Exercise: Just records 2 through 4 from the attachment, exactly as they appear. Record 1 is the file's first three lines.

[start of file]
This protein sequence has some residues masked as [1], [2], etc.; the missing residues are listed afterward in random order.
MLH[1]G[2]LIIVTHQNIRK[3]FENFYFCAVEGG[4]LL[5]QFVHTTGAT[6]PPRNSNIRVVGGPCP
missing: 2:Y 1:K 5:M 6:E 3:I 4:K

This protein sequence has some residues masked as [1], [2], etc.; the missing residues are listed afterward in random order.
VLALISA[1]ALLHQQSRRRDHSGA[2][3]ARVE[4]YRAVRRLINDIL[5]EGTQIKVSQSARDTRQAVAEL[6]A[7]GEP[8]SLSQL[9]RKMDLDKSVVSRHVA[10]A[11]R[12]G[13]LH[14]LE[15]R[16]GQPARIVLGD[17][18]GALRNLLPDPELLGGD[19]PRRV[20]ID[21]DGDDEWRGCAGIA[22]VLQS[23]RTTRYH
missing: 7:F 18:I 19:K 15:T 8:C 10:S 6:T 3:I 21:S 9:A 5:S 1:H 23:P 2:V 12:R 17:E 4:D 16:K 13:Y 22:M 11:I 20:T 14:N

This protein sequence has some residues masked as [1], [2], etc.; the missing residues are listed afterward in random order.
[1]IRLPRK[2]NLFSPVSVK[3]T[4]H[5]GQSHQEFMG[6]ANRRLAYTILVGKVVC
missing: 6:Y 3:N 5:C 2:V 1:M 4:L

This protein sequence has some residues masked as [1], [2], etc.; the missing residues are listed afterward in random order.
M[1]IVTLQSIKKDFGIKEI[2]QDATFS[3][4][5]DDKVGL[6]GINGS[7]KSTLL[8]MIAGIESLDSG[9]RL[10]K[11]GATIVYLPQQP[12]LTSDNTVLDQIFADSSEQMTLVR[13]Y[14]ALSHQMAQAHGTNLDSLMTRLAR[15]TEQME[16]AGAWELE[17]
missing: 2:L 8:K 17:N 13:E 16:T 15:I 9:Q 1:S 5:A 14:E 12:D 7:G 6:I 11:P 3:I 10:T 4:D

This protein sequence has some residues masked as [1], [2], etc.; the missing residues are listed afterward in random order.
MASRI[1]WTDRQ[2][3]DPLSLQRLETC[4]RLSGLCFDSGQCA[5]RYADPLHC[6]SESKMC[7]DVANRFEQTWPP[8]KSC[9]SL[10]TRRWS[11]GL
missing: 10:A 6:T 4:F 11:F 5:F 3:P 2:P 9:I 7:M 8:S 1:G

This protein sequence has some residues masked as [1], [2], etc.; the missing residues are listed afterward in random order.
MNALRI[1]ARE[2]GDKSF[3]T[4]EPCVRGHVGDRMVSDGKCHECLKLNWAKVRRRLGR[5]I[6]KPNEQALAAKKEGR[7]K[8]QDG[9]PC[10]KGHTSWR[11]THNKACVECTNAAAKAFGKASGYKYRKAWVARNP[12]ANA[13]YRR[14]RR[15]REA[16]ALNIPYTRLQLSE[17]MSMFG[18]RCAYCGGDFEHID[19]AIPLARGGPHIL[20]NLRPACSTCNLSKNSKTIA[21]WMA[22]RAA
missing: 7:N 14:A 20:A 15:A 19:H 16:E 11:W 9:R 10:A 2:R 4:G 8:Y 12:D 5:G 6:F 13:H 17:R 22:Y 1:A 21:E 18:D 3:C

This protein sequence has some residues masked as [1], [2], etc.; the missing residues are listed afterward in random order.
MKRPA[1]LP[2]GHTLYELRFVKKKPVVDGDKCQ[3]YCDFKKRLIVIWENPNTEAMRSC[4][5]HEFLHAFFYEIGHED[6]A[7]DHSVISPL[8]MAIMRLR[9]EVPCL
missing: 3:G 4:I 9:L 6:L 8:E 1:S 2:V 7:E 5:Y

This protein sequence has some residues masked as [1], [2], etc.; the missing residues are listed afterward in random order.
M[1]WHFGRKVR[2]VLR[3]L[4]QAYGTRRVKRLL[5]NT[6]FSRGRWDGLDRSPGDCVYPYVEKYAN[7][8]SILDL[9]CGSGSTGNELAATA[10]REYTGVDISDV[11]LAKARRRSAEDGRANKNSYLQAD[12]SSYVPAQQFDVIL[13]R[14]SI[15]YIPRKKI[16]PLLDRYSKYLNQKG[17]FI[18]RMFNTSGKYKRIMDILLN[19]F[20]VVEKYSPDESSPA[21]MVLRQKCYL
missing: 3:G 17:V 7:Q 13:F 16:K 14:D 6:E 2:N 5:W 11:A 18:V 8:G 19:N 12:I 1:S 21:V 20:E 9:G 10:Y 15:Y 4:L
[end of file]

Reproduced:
This protein sequence has some residues masked as [1], [2], etc.; the missing residues are listed afterward in random order.
VLALISA[1]ALLHQQSRRRDHSGA[2][3]ARVE[4]YRAVRRLINDIL[5]EGTQIKVSQSARDTRQAVAEL[6]A[7]GEP[8]SLSQL[9]RKMDLDKSVVSRHVA[10]A[11]R[12]G[13]LH[14]LE[15]R[16]GQPARIVLGD[17][18]GALRNLLPDPELLGGD[19]PRRV[20]ID[21]DGDDEWRGCAGIA[22]VLQS[23]RTTRYH
missing: 7:F 18:I 19:K 15:T 8:C 10:S 6:T 3:I 21:S 9:A 5:S 1:H 23:P 2:V 12:R 17:E 4:D 16:K 13:Y 22:M 11:I 20:T 14:N

This protein sequence has some residues masked as [1], [2], etc.; the missing residues are listed afterward in random order.
[1]IRLPRK[2]NLFSPVSVK[3]T[4]H[5]GQSHQEFMG[6]ANRRLAYTILVGKVVC
missing: 6:Y 3:N 5:C 2:V 1:M 4:L

This protein sequence has some residues masked as [1], [2], etc.; the missing residues are listed afterward in random order.
M[1]IVTLQSIKKDFGIKEI[2]QDATFS[3][4][5]DDKVGL[6]GINGS[7]KSTLL[8]MIAGIESLDSG[9]RL[10]K[11]GATIVYLPQQP[12]LTSDNTVLDQIFADSSEQMTLVR[13]Y[14]ALSHQMAQAHGTNLDSLMTRLAR[15]TEQME[16]AGAWELE[17]
missing: 2:L 8:K 17:N 13:E 16:T 15:I 9:Q 1:S 5:A 14:E 12:D 7:G 6:I 11:P 3:I 10:T 4:D